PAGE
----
• Ha! Smuggling works. Until the bookshelf collapses :P Hm, I guess you can pretty much say that cookbooks are a necessary part of your occupation now. I mean, imagine if Matt Moran asked you about sous vide and you had no idea? And yep, we can swap vego ideas anytime (though I am wondering what happened to my friend Matt… is that Jamie book getting to you?!)

      • Haha I’ve reinforced the book shelves so I should be all good there! I’m pretty sure I could claim them on tax or something right ? 😁 I may or may not have had a brief moment of insanity! But I’m back on the meat train! But the odd vego recipe would probably balance the beer consumption 😀

      • Haha, I classify beer as fermented hops, so basically that’s a vegetable… right?! Well. Yes. Glad you’re back on the train, gotta practice up for this burger off with Grazman (slightly scared. A CHEF vs US. But we’re badass burger eaters so I’m sure we’re fair game)

  11. The start of your post made me laugh – I absolutely love buying cookbooks too, and then put post-it notes through them of all the recipes I’m going to cook, don’t quite get there though! I also get “cookbook envy” when I go to friends houses and flick through their stack of cookbooks and make a mental list of those I want to buy…does that happen to anyone else?! Love your posts Laura, enjoyed the previous one on the ‘life changing loaf’ – funny timing as my sister had just baked me that exact loaf the day before your email post arrived, and I was really taken by it!

    • Yes indeed, I do the exact same thing Caroline! Haha. I think the list of future purchases will never end! Glad that you are enjoying the blog. I appreciate your kind words (and I hope that you enjoy the buckwheat version of the life changing loaf!) xx

  12. Laura, I think that’s what draws ‘foodie’ types together. The obsession with beauty and the Art of Eating and Cooking. It’s like we’re in love with that aspect but at the same time have to deal with the realities of modern, everyday life. While Google is great for a quick search and possible dollop of inspiration, nothing compares to pouring through a cookbook, touching the pages, reading the stories and appreciating the photos. I’ve cut down on my obsession, but that’s as far as I’ll go. That’s my decision and I’m sticking’ to it.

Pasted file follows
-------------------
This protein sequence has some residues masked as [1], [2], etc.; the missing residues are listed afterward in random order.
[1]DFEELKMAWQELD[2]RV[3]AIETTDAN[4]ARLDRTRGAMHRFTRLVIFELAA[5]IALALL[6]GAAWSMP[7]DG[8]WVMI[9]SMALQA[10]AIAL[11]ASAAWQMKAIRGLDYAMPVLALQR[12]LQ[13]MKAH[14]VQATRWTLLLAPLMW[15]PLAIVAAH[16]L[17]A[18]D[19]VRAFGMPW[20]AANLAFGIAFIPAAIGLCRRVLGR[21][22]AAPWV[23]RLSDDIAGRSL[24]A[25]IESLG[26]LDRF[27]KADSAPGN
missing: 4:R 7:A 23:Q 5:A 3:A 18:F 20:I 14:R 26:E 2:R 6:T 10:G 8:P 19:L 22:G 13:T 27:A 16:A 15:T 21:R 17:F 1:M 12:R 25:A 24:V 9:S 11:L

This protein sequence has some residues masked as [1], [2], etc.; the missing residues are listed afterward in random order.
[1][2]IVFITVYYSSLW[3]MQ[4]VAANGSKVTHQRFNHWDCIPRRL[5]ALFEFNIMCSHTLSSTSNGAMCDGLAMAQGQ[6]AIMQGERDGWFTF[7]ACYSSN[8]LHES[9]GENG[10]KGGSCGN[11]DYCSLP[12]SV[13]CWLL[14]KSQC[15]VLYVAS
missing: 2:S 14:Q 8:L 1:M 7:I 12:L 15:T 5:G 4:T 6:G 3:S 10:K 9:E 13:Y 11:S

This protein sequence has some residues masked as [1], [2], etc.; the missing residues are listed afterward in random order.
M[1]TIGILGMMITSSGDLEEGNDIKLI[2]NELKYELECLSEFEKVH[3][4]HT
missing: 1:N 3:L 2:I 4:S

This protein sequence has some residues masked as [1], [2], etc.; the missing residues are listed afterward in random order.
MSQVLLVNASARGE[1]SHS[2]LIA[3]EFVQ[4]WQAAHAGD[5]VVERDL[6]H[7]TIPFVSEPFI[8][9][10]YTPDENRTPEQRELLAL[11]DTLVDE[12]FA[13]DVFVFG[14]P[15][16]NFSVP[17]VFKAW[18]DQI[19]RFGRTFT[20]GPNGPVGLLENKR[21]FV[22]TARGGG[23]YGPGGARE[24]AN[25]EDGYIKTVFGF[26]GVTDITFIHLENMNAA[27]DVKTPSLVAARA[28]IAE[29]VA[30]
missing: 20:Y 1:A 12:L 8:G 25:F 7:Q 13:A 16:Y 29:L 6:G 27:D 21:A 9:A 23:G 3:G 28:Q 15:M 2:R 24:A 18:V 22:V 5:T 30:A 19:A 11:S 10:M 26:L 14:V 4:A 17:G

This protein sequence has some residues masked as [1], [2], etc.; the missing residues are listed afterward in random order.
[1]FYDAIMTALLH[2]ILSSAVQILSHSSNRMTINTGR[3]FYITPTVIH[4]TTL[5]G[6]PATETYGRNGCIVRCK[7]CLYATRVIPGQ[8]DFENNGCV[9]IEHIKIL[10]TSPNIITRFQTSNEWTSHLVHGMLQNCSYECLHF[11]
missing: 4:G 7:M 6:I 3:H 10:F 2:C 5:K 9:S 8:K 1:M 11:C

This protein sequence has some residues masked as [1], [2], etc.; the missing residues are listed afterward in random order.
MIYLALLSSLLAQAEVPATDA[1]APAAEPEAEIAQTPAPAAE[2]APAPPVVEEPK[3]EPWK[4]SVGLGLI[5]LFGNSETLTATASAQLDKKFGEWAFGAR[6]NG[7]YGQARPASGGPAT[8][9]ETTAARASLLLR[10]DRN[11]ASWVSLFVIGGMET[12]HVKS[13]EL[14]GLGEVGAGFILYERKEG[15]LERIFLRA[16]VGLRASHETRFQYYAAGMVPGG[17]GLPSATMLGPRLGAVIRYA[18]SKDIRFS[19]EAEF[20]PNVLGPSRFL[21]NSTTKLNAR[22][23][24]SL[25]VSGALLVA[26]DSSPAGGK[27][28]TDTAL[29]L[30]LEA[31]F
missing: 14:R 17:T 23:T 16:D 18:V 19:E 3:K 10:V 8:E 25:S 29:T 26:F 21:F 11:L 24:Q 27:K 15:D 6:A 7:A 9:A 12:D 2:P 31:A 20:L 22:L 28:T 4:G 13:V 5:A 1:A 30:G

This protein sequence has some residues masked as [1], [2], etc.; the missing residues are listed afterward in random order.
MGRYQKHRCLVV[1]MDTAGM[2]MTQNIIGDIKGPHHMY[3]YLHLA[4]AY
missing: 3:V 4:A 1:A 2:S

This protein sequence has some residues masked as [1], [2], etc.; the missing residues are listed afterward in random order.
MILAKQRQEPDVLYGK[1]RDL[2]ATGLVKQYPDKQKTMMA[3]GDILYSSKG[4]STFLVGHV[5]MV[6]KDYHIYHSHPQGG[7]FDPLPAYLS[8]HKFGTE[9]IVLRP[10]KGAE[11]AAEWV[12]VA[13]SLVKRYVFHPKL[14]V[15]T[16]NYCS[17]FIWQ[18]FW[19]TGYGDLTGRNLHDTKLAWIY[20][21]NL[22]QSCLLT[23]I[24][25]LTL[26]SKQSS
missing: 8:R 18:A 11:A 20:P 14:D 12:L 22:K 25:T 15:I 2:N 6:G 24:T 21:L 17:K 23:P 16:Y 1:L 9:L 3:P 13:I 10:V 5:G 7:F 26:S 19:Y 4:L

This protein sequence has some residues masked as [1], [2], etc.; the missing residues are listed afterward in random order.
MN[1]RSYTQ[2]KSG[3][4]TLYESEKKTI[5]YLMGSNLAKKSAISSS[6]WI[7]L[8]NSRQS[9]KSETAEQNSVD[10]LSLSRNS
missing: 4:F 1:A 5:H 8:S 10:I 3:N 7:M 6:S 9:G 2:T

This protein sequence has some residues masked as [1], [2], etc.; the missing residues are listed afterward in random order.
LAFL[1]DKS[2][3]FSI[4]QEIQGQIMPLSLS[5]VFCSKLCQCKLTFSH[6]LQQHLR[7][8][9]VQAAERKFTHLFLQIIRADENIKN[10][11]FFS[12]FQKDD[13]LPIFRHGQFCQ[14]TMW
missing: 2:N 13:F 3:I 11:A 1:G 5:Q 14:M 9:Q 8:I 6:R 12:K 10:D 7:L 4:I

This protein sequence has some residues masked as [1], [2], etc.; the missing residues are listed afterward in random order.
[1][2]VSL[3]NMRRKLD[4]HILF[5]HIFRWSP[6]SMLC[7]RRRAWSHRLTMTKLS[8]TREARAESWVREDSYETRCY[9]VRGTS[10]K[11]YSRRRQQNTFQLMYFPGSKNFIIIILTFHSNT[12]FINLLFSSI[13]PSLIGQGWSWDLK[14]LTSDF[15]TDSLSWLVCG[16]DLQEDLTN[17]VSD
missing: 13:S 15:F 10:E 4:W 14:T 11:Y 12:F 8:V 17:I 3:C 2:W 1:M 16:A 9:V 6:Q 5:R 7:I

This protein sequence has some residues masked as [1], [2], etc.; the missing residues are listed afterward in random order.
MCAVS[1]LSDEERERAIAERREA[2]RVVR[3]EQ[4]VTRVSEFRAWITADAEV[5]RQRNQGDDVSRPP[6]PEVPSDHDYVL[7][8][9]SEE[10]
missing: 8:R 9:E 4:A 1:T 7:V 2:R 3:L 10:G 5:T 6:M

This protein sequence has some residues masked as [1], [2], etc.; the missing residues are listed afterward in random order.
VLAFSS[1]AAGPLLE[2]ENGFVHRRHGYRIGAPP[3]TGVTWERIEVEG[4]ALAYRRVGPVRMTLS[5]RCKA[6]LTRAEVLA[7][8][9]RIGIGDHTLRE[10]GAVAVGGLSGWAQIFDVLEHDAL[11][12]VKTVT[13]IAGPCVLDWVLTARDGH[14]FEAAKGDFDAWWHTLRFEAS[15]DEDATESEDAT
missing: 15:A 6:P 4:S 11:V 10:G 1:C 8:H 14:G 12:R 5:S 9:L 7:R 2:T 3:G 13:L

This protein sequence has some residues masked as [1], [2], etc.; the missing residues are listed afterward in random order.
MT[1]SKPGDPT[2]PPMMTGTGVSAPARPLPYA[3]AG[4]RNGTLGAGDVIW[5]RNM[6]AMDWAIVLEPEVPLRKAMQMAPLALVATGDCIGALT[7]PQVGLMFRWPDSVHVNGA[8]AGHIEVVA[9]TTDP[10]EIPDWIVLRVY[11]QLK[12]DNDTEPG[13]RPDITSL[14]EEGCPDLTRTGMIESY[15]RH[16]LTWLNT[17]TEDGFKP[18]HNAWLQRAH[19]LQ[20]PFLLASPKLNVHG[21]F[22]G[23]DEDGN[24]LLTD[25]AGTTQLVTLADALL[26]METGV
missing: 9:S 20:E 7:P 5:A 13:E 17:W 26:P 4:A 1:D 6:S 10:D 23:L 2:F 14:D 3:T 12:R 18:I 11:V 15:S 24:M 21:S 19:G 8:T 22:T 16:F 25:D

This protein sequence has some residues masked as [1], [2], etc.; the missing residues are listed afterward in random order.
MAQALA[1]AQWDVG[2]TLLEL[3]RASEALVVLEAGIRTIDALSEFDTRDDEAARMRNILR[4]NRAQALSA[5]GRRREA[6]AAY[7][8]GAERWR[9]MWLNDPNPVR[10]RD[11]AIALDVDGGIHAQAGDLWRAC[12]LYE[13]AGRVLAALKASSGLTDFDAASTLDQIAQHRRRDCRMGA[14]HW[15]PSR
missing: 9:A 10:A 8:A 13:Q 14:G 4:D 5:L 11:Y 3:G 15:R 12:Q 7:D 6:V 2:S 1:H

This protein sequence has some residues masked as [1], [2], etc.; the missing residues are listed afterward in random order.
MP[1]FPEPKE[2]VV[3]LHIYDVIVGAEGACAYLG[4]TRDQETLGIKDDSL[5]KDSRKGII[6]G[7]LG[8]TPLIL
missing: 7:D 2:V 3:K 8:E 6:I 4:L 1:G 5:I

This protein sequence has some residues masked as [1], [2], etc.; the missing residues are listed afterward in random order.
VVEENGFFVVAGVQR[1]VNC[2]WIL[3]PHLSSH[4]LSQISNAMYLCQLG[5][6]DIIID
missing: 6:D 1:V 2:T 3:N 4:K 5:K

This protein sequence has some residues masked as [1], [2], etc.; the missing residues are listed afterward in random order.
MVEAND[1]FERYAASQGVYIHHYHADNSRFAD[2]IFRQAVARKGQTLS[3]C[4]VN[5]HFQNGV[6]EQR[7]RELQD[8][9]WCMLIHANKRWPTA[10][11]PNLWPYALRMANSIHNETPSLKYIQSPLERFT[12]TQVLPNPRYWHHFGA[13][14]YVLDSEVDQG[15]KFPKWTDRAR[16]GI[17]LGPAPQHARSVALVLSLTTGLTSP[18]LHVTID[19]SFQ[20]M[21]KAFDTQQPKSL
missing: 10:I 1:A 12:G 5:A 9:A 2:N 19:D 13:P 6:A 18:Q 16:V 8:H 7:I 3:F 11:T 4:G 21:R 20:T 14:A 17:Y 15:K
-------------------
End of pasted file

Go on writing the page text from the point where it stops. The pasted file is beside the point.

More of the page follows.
P.S I love this beautiful ginger pressed salad.

    • Love reading your perspective Emilie. You make complete sense and I’ll support that decision making process anytime! Food is so much more than the cooking and eating component. I love being able to interact with people who feel the same way, albeit through the interwebs! Hugs xx

  13. Oh, Laura, that is me exactly! I spend the first couple of days with a new cookbook putting little sticky tabs on all the recipes I want to make, sometimes even getting as far as making a shopping list for one or two. And after I make that one or two, I’ve moved on.

    And I also have a few “wish list” cookbooks still to buy. I look forward to your adaptations of some of your favorites from the books you mention, even though your posts may add to my wish list. :)

    Your ginger pressed salad looks light and flavorful, just the thing to accompany something rich and meaty off the barbecue pit. (We are just coming into barbecue season here when it is cool enough to stand outside over a hot fire without succumbing to heat stroke.)

    • Haha, it’s funny how we do this isn’t it? I’m really making an effort to break the habit, as there are so many beautiful recipes in the cookbooks on my shelves. And you’re completely right, it’s a perfect accompaniment to rich barbecued meat.